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18 December 2017
On July 11 2017 the Serious Fraud Office (SFO) announced that it had opened an investigation into the oil services company Amec Foster Wheeler Plc and any predecessor companies owning or controlling the Foster Wheeler business. The company had already informed its shareholders that it had been asked to provide information in relation to the SFO's investigation into Unaoil in May. Amec had acquired its US competitor Foster Wheeler for $3.3 billion in 2014.
Amec itself had been subject to a £2.2 billion takeover bid from the Wood Group at the time, which was completed in October 2017, and the SFO's announcement came just weeks after the proposed acquisition was approved by shareholders of both companies.
The Wood Group had previously disclosed that it was carrying out an internal investigation into its own past dealings with Unaoil.
The SFO's announcement was considered unlikely to endanger the takeover; however, its occurrence mid-transaction highlighted the need for any company purchasing another entity which operates in higher-risk jurisdictions or sectors to consider white collar crime issues. Both the seller's and purchaser's counsel will have had to re-examine the disclosure that was made in due diligence (including historical mergers and acquisitions due diligence) and the terms (eg, material adverse change clauses and the price) in light of the news. Notably, Amec's share price fell by 10% when the announcement was made.
Another difficulty that the buyer may have encountered is how Amec dealt with the investigation. The Wood Group may not have been entitled to all of the information relating to the investigation held by Amec, and may not have been entitled to engage with the SFO as it did not own Amec at that time and was therefore not party to substantial information relating to the asset that it was about to purchase.
Later in July 2017 the SFO announced that it had opened an investigation into the Rio Tinto mining group.
The SFO's announcement came after Rio Tinto had, in November 2016, disclosed the fact that it had commenced an internal investigation into suspected bribery and corruption and is believed to have submitted a formal self-report to the SFO.
The internal investigation was triggered by the August 2016 discovery of emails dating from 2011 which referred to a $10.5 million fee paid to a consultant, Francois Polge de Combret, for advice on the Simandou iron ore mining project in the Republic of Guinea. It is alleged that Combret may have links to Guinean Government officials. The emails were reportedly discovered by Rio Tinto's external counsel while conducting work in respect of a commercial legal dispute relating to the company's Simandou operations.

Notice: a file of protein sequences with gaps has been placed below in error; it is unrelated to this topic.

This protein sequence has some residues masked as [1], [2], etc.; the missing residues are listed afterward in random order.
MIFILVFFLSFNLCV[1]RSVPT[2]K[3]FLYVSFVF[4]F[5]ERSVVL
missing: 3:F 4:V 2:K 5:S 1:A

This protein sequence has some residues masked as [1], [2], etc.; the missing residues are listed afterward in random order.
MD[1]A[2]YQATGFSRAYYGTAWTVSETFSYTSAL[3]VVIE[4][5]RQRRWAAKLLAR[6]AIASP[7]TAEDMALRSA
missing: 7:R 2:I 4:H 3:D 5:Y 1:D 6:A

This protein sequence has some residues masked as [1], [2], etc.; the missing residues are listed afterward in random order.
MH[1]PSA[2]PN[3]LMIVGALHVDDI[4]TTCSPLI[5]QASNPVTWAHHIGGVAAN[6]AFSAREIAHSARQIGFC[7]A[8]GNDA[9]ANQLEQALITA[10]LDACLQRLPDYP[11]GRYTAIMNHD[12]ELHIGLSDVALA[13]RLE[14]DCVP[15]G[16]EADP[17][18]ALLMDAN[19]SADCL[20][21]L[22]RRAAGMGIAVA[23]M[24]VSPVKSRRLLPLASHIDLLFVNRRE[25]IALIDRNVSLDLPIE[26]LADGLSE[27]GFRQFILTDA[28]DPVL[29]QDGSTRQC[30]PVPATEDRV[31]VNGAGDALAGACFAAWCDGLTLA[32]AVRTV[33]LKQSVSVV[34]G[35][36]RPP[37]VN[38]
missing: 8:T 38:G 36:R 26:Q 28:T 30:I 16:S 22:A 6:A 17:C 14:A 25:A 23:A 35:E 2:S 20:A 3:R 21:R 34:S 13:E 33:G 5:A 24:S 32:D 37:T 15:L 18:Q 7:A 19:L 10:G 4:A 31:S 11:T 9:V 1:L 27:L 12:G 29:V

Rio Tinto dismissed its chief executive of energy and minerals, Alan Davies, and terminated the contract of its head of legal and regulatory affairs, Debra Valentine, in the wake of the revelations.
The SFO's Guidance on Corporate Prosecutions states that self-reporting can be taken into account as a factor tending against prosecution, provided that it is part of a genuinely proactive approach adopted by the corporate management team. As the investigation develops, it will be interesting to see whether the SFO will consider Rio Tinto's remedial actions sufficient to take into account when deciding whether to prosecute – especially since some media outlets have speculated that there was a significant delay in Rio Tinto referring the suspected wrongdoing to the SFO. Publicly, the company has said that it will co-operate fully with the SFO.
In August 2017, one month after opening its investigation into Rio Tinto, the SFO announced that it would investigate corruption allegations against British American Tobacco Plc (BAT). Although the SFO did not give any further details, the tobacco giant had announced in February 2017 that it was investigating claims that it had bribed officials in East Africa to undermine anti-smoking laws. This followed statements made in late 2015 by a former BAT employee, Paul Hopkins, who had claimed that he had paid bribes on the company's behalf in order to hinder the implementation of anti-smoking legislation in Kenya. BAT has committed to co-operating with the investigation.
Despite this, whistleblowers clearly play a central role in publicising wrongdoing and the resulting commencement of investigations. Businesses should have effective whistleblowing policies in place so that allegations of wrongdoing can be reported to the authorities and investigated in a thorough and efficient manner.
For further information on this topic please contact Kathleen Harris, Sean Curran, Oliver Cooke or Melissa Dames at Arnold & Porter Kaye Scholer LLP by telephone (+44 20 7786 6100) or email (firstname.lastname@example.org, email@example.com, firstname.lastname@example.org or email@example.com). The Arnold & Porter Kaye Scholer LLP website can be accessed at www.apks.com.
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